Dutch must guard against over-confidence
The Dutch, who sealed a place in the finals after winning all their qualifying matches, carried that form into their World Cup warm-up games and will kick off at among the favourites to finish as world champions in a month's time.
Van Marwijk told reporters at the Dutch training base at Wits University in Johannesburg: "Yes, we did excellently in our warm-up matches, but we are taking nothing for granted against any opponents in the World Cup.
"We believe we can do well, and now we must go and do it."
Expectations remains high at home that his team can go one better than the sides of 1974 and 1978 who lost in successive World Cup finals, and there is a sense within the Dutch squad that they do not just want to win but do it in style.
Striker Robin van Persie, who has netted four goals in three warm-up games, said he wanted to do more than just score goals in South Africa.
"Every striker is judged on the goals he scores, but I want to give more to the game. I'd be happy with more assists than goals," he said. "That may sound odd, but that is my ambition because it will make the team better."
The Dutch, who have not lost to Denmark for 43 years, will be without injured winger Arjen Robben (hamstring).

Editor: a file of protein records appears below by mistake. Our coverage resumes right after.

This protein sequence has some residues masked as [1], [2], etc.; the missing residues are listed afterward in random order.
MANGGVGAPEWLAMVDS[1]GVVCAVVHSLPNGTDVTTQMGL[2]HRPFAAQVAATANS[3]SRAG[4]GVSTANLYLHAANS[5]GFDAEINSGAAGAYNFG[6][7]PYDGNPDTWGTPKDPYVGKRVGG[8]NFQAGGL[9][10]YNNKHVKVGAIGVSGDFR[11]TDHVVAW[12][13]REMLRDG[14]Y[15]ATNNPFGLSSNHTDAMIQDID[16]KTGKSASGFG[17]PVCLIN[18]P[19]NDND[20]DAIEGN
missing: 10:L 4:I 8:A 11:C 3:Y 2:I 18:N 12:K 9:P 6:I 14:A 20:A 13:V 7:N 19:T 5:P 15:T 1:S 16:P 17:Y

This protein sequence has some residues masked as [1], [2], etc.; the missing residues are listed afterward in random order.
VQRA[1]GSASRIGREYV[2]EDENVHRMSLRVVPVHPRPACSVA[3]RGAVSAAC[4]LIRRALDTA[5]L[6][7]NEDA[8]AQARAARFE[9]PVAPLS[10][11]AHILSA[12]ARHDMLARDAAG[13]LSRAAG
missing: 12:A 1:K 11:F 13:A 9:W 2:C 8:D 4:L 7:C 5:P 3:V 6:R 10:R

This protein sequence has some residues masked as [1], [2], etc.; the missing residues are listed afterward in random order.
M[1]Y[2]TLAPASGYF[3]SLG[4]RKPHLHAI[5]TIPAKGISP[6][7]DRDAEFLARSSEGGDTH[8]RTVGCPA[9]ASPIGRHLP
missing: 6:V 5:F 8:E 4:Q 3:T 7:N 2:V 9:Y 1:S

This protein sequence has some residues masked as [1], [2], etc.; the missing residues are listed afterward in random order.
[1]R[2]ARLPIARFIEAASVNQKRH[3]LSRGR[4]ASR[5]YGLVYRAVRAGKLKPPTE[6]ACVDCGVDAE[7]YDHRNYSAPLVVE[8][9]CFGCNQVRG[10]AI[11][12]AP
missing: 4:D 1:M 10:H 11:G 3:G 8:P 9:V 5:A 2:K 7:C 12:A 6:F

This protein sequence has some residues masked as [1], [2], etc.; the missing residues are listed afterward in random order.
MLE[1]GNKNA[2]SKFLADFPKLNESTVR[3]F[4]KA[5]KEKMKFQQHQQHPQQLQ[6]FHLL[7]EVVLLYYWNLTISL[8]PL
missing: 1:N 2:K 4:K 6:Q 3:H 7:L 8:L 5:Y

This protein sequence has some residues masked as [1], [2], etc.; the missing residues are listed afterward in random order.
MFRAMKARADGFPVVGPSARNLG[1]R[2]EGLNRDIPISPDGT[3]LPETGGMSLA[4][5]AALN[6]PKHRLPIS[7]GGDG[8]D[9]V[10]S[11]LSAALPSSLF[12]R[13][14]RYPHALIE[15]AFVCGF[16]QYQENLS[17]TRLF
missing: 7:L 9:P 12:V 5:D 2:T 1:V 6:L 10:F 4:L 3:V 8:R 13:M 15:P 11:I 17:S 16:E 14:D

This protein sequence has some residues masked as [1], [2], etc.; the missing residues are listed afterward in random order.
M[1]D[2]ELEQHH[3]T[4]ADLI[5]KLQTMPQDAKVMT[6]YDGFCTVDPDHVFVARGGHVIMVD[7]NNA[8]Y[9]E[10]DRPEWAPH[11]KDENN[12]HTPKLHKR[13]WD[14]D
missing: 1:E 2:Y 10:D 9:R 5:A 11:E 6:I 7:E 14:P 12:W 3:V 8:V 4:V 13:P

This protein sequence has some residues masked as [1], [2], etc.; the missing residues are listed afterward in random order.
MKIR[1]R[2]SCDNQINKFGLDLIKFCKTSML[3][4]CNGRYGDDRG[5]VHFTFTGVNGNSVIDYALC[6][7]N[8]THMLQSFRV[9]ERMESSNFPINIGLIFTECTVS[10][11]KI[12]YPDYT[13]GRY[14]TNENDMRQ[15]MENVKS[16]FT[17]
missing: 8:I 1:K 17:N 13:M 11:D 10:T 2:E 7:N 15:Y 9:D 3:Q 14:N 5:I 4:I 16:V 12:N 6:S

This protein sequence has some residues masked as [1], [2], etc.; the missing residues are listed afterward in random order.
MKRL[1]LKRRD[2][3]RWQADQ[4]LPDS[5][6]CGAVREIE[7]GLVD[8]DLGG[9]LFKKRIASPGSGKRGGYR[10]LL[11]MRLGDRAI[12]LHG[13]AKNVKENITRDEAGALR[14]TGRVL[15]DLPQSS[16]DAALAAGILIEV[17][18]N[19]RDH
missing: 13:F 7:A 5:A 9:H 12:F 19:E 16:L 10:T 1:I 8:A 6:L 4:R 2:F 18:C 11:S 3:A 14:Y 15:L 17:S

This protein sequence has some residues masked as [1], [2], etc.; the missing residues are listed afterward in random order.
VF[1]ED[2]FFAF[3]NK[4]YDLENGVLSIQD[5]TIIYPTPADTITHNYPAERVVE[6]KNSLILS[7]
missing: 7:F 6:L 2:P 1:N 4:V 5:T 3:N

The match will be significant for captain Giovanni van Bronckhorst who will become the fourth Dutchman to win 100 caps after Edwin van der Sar, Frank de Boer and Philip Cocu.
Netherlands' strength lies in their attack, with the 'Big Four' - as the Dutch media call them - of Van Persie, Wesley Sneijder, Rafael van der Vaart and Robben, when he returns from injury, the key to their success.
However, Denmark winger Dennis Rommedahl believes the towering Dutch expectations could give his side an advantage.
"The players are being realistic but people in Holland and the media think that they only have to turn up and pick up the trophy," he told reporters.
"Everyone expects them to beat us quite easily and so we have nothing to lose on Monday, which can result in a surprise."
With Robben likely to be replaced by the industrious Dirk Kuyt, for the opener at least, the Danish defence is going to be severely tested but their coach Morten Olsen has faith in his side to deal with the threat.
"It's all about how you play on the day," he said. "That's the name of the game at the World Cup. You are only playing for four weeks and you have to maintain your form every day."
Olsen, who celebrates 10 years as national team coach at the finals, has one main injury worry in striker Nicklas Bendtner.
The 22-year-old, who has been bothered by a nagging groin problem, has not played since May. He showed signs of returning to match fitness this week when he began training again with the squad but has little chance of playing against Netherlands.
Bendtner's place is likely to be taken by Jon Dahl Tomasson or Soren Larsen while first choice goalkeeper Thom